For today: Lift joins up with Waymo, Musk boring underground LA
Lyft partners with Waymo: Ride-hailing firm Lyft has forged a partnership with the Waymo self-driving car firm. The partners will work on pilot projects and product development in self-driving car technology, with the end goal of bringing needed transportation to fast-growing cities. The timing of the deal comes about as Waymo has taken ride-hailing giant Uber to court over allegedly stealing that technology. Uber had acquired the Otto startup, which led Waymo filing the lawsuit based on claims of intellectual property theft. Yesterday, the federal judge ruled that Uber must return Waymo documents. The judge also said that Uber can continue working on self-driving car technology, but Anthony Levandowski must be removed from any work relating to a key automated technology called lidar. Levandowski had been a leader in Google’s self-driving car research and a founder of the Otto self-driving truck firm.
Boring in LA: In a set of photos and video on his Instagram page Friday, Tesla CEO Elon Musk showed what’s been happening with The Boring Company concept. What started in late 2016 as a set of Twitter posts about his frustrations being stuck in traffic while driving to Hawthorne (SpaceX HQ and Tesla service center), shows an “electric sled” that can go up to 125 mph through an underground tunnel somewhere in Los Angeles. The word “Boring” has to do with boring a tunnel underground. Musk has been secretive about where it’s located, and how much ground it covers. The tunnel has got to be at least a mile long, if you watch the videos. Musk said that the tunnel will run from Los Angeles International Airport (LAX) to Culver City, Santa Monica, Westwood, and Sherman Oaks. There will be more tunnels, and they’ll cover all of the greater Los Angeles area, he said. No word yet on whether Musk has regulatory approval to continue the track – or Boring Machine 1, which he’s nicknamed Godot.
Chinese EV plant: Guangzhou Automobile Group, or GAC Group, has started building a vehicle assembly plant in China’s southern Guangdong province that will have the capacity to product up to 200,000 electric cars a year by the end of 2018. It should cost the company about $700 million to get there. The company’s first electric car, the GE3, was introduced at the 2017 Detroit auto show in January. Its new plug-in hybrid sedan, the GA3S, and plug-in hybrid SUV, the GS4, were unveiled at the Shanghai auto show in April.
Propane fueling acquisition: Agility Fuel Solutions’ Powertrain Systems unit has acquired the assets of CleanFUEL USA and some of its employees. The company will add business locations in Wixom, Mich., to focus on fuel systems, and Georgetown, Texas to focus on refueling equipment. Terms of the transaction were not disclosed. Powertrain Systems will be able to offer complete propane fuel systems for commercial vehicles based on patented liquid propane injection technology. The company said it will be able to offer “turnkey propane fueling packages for both private fleet and retail locations, enabling a complete propane solution for commercial fleets globally.”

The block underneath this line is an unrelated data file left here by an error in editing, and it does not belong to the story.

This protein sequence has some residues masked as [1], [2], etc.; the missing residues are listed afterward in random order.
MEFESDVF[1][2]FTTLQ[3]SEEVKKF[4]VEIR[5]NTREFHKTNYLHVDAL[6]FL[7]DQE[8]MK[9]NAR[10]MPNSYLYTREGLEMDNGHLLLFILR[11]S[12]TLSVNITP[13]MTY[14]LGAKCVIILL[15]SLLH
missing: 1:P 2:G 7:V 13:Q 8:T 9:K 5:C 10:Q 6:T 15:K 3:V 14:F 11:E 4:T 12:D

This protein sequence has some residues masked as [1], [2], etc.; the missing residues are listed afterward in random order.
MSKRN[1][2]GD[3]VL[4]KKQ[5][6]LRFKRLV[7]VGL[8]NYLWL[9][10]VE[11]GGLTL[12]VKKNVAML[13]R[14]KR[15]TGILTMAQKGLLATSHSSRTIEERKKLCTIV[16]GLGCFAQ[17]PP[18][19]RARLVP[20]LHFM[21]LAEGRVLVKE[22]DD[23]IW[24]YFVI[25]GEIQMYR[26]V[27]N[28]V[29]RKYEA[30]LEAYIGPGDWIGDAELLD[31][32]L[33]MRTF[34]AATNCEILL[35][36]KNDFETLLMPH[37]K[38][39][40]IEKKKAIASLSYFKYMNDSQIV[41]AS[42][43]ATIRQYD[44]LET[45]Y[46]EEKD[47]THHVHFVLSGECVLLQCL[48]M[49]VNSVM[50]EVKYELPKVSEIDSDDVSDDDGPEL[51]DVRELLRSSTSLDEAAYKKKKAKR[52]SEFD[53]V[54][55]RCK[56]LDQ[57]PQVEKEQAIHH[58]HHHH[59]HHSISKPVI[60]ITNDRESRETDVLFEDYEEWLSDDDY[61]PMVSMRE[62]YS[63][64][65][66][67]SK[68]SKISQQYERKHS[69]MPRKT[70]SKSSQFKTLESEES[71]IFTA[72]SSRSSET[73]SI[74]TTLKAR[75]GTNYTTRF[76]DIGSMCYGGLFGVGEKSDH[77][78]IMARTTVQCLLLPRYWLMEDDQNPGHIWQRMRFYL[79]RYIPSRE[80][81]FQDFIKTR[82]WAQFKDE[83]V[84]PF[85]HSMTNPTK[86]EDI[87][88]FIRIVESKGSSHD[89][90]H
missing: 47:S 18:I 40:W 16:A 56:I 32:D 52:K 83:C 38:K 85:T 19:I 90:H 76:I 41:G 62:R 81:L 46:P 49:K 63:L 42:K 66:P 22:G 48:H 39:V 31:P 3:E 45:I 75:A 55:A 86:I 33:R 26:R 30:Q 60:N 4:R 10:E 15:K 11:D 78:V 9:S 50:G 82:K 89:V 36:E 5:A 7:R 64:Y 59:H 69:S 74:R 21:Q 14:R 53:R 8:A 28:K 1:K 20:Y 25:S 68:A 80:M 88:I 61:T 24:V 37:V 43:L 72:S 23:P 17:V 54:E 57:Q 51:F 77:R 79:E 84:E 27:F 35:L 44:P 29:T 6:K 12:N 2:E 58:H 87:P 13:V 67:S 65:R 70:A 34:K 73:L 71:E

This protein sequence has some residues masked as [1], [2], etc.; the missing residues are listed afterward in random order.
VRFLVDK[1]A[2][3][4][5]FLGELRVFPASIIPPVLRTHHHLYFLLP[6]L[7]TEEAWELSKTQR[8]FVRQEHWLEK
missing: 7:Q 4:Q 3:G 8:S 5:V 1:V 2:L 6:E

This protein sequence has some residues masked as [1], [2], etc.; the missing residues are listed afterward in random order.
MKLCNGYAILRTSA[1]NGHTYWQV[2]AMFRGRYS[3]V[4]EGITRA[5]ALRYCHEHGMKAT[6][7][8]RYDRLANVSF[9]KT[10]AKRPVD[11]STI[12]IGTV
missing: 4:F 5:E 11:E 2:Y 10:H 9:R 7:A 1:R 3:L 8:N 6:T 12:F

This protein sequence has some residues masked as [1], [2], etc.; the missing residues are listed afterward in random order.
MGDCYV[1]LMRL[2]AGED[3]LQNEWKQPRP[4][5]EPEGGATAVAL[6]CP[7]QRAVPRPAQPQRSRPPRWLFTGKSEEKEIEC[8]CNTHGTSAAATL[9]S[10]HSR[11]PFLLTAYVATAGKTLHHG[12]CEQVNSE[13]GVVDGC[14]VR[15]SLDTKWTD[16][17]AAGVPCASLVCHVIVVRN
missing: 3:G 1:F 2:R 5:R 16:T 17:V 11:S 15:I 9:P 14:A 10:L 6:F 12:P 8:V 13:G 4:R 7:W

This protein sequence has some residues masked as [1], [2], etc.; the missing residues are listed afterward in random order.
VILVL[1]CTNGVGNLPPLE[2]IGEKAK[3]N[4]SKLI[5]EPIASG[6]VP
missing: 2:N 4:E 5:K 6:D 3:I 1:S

Renewable diesel station: Ryder System has begun to offer renewable diesel (RD) fuel at its San Francisco fueling facility, located at 2700 3rd Street. With this implementation, Ryder customers will be better able to address their sustainability goals of reducing greenhouse gas emissions while still utilizing diesel vehicles. Based on production levels and availability of RD, Ryder will continue to monitor other markets with plans for expanding this offering. The company also plans to analyze market opportunities that would benefit its customers to have RD available for their fleets.
GM’s sustainable tires: General Motors Co. is taking on another corporate sustainability drive by changing over to tires made from sustainable natural rubber. The automaker is working several tire suppliers to create an industry first. The definition of sustainable tires includes that the natural rubber “did not lead to deforestation,” was harvested to aid an area’s economic and social development, and is “managed in a transparent and traceable manner.” This will apply to about 49 million tires that the Detroit automaker buys each year. GM is also known for its going “landfill-free” at its facilities around the world, with all waste from daily operations recycled, reused or converted to energy.